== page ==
Use Grouping with LINQ Query Syntax and Method Syntax in C#

29. May 2023 C# 0

LINQ (Language-Integrated Query) is a powerful feature in C# that provides a unified way to query and manipulate data from different data sources. LINQ supports two syntax styles: query syntax and method syntax. In this blog post, we’ll explore both syntax styles and provide examples of their usage.

LINQ Query Syntax

LINQ query syntax resembles SQL-like syntax and allows you to write queries in a declarative and intuitive way. Let’s dive into an example using LINQ query syntax:

var numbers = new List<int> { 1, 2, 3, 4, 5 };

var evenNumbers = from number in numbers
                  where number % 2 == 0
                  select number;

In this example, we have a collection of numbers. The LINQ query selects only the even numbers from the collection using the where clause and projects them using the select clause. The result is stored in the evenNumbers variable.

LINQ Method Syntax

LINQ method syntax, also known as fluent syntax, is a more concise and method chaining-oriented style. It allows you to chain together various LINQ operators to perform the desired operations. Here’s the equivalent example using LINQ method syntax:

var numbers = new List<int> { 1, 2, 3, 4, 5 };

var evenNumbers = numbers.Where(number => number % 2 == 0);

In this version, the LINQ operators are invoked as extension methods on the collection (numbers). The Where operator filters the collection based on the provided condition.

Examples: Grouping Promotions by Label

Let’s consider an example where we have a collection of stores, and each store has a collection of promotions. We want to group all the store’s promotions by their label.

public record Store(int StoreId, ICollection<Promotion> Promotions);
public record Promotion(int PromotionId, string Label, float Discount);

List<Store> stores = GetStores();

// LINQ Query Syntax
var groupedPromotionsQuery = from store in stores
                             from promotion in store.Promotions
                             group promotion by promotion.Label into labelGroup
                             orderby labelGroup.Key
                             select new
                                 Label = labelGroup.Key,
                                 Promotions = labelGroup

// LINQ Method Syntax
var groupedPromotionsMethod = stores
    .SelectMany(store => store.Promotions, (store, promotion) => new { store, promotion })
    .GroupBy(x => x.promotion.Label)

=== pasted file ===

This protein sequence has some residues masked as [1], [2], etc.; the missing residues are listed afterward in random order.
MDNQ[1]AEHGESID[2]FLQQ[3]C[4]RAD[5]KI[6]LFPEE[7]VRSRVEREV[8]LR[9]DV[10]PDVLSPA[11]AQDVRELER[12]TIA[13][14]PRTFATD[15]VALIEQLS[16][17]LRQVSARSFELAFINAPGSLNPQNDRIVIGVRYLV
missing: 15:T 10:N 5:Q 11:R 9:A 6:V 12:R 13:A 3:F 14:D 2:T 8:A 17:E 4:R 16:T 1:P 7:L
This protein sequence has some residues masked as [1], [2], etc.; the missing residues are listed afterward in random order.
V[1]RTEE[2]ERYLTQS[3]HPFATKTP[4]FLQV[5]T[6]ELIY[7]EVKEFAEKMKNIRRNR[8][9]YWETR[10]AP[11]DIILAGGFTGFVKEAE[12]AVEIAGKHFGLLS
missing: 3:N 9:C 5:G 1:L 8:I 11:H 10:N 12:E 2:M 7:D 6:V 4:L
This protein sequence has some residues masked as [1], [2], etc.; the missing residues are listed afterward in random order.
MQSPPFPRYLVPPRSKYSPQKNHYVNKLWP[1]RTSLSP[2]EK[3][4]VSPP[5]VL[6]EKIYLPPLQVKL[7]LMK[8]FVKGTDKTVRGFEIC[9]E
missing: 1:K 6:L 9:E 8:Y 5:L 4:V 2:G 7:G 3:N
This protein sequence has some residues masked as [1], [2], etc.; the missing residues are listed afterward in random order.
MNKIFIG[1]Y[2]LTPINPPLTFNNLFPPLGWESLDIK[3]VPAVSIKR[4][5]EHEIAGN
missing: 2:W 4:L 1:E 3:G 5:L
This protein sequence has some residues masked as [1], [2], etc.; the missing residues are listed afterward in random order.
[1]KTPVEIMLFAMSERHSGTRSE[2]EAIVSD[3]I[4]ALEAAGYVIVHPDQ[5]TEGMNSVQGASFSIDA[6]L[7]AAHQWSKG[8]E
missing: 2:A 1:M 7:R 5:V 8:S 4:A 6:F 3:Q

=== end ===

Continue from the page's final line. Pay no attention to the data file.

.OrderBy(g => g.Key)
    .Select(g => new
        Label = g.Key,
        Promotions = g.Select(x => x.promotion)

public List<Store> GetStores() => 
new List<Store>
    new Store(1, new List<Promotion>
        new Promotion(1, "Label1", 0.2f),
        new Promotion(2, "Label2", 0.1f),
        new Promotion(3, "Label1", 0.3f),
        new Promotion(4, "Label3", 0.15f),
        new Promotion(5, "Label2", 0.25f),
    new Store(2, new List<Promotion>
        new Promotion(6, "Label2", 0.2f),
        new Promotion(7, "Label1", 0.15f),
        new Promotion(8, "Label3", 0.1f),
        new Promotion(9, "Label1", 0.3f),
        new Promotion(10, "Label2", 0.25f),

In the above example, we have two variations of the LINQ query that group promotions by their label. The groupedPromotionsQuery uses query syntax, while the groupgroupedPromotionsMethod uses method syntax.

You can then loop through the results with a foreach:

foreach (var group in groupedPromotions)
    Console.WriteLine("Label: " + group.Label);
    foreach (var promotion in group.Promotions)
        Console.WriteLine("PromotionId: " + promotion.PromotionId + ", Discount: " + promotion.Discount);

// Label: Label1
// PromotionId: 1, Discount: 0.2
// PromotionId: 3, Discount: 0.3
// PromotionId: 7, Discount: 0.15
// PromotionId: 9, Discount: 0.3
// Label: Label2
// PromotionId: 2, Discount: 0.1
// PromotionId: 5, Discount: 0.25
// PromotionId: 6, Discount: 0.2
// PromotionId: 10, Discount: 0.25
// Label: Label3
// PromotionId: 4, Discount: 0.15
// PromotionId: 8, Discount: 0.1

Both iterations will produce the same output, displaying the label followed by the details of each promotion within that label’s group.

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